BBC discusses teaching LGBTQ+ rights in regards to its ‘morality’

By Imogen Killner

Following recent protests outside of schools in Birmingham about the teaching of LGTBQ+ issues to five year olds, BBC’s Question Time debated the morality of educating young children about the topic. Question Time has since been criticised for debating the question.

If we define ‘morally’, “with reference to the principles of right or wrong behaviour”, we are led to assume that the question requires deep thinking about the principle of teaching young children about humans. When discussing LGBTQ+ issues, talking about sexuality is the tip of the iceberg. It is required to teach children about loving whoever they want to love, to be an ally, to be comfortable in their skin, to not confine themselves to a gender identity if they don’t want to, to not feel the pressure to fall in love at all, and so on (even the broadened teaching of sexual health to older children should be a necessity). Whilst it seems obvious, I am constantly reminded of the normality of enforced straightness in schools by children’s fiction, games, and even pretend weddings in the playground. It all adds to the otherness of inclusivity in sexuality and identity.

Whilst it is vital for such issues to be taught, the debate concerning the ‘morality’ is unnecessary. Taking away the labels of the LGBTQ+ community, we are left with human beings. Likewise, people of colour are human beings. As are people with disabilities. As are people who are religious. The morality of teaching young children about religion is never questioned, particularly if the school confines to a religion. The morality of race and disabilities is, also, never questioned, as there is nothing to discuss in terms of moral existence. So why should the discussing of LGBTQ+ issues be considered ‘immoral’ in the first place?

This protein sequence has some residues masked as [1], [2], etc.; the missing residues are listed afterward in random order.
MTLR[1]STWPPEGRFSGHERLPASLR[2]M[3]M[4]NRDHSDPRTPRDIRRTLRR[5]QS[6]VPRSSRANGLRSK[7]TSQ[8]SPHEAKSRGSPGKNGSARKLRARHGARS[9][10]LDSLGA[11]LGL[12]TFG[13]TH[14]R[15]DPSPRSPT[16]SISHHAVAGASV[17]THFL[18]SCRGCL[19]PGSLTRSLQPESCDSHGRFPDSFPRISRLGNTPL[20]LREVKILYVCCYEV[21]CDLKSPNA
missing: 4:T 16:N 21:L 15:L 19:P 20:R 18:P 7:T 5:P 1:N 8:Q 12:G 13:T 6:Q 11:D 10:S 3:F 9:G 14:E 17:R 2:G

Debating is healthy. Opinions are healthy and valid. What is not worth debating, however, is the morality of an individual’s existence. The BBC prides itself on its guise of impartiality, but the underlying tones of homophobia in the question are unavoidable. Whilst it isn’t blatantly obvious by the use of slurs or stereotypes, the questioning of the morality is a microaggression of institutionalised homophobia. The debate has existed for decades, and has constantly been enforced by an older generation who unknowingly, or knowingly, sexualise LGBTQ+ people, particularly the gay and lesbian community. The mere act of same sex couples kissing in a children’s cartoon is considered blasphemy, but considered normal for a straight couple. The idea that a child will come out as LGBTQ+ after being taught about such issues is an immoral view; when I learnt about shapes I didn’t turn into a triangle. Perhaps the real debate that needs to be questioned is whether systematic and internalized preconceptions about LGBTQ+ issues need to be challenged to adults?

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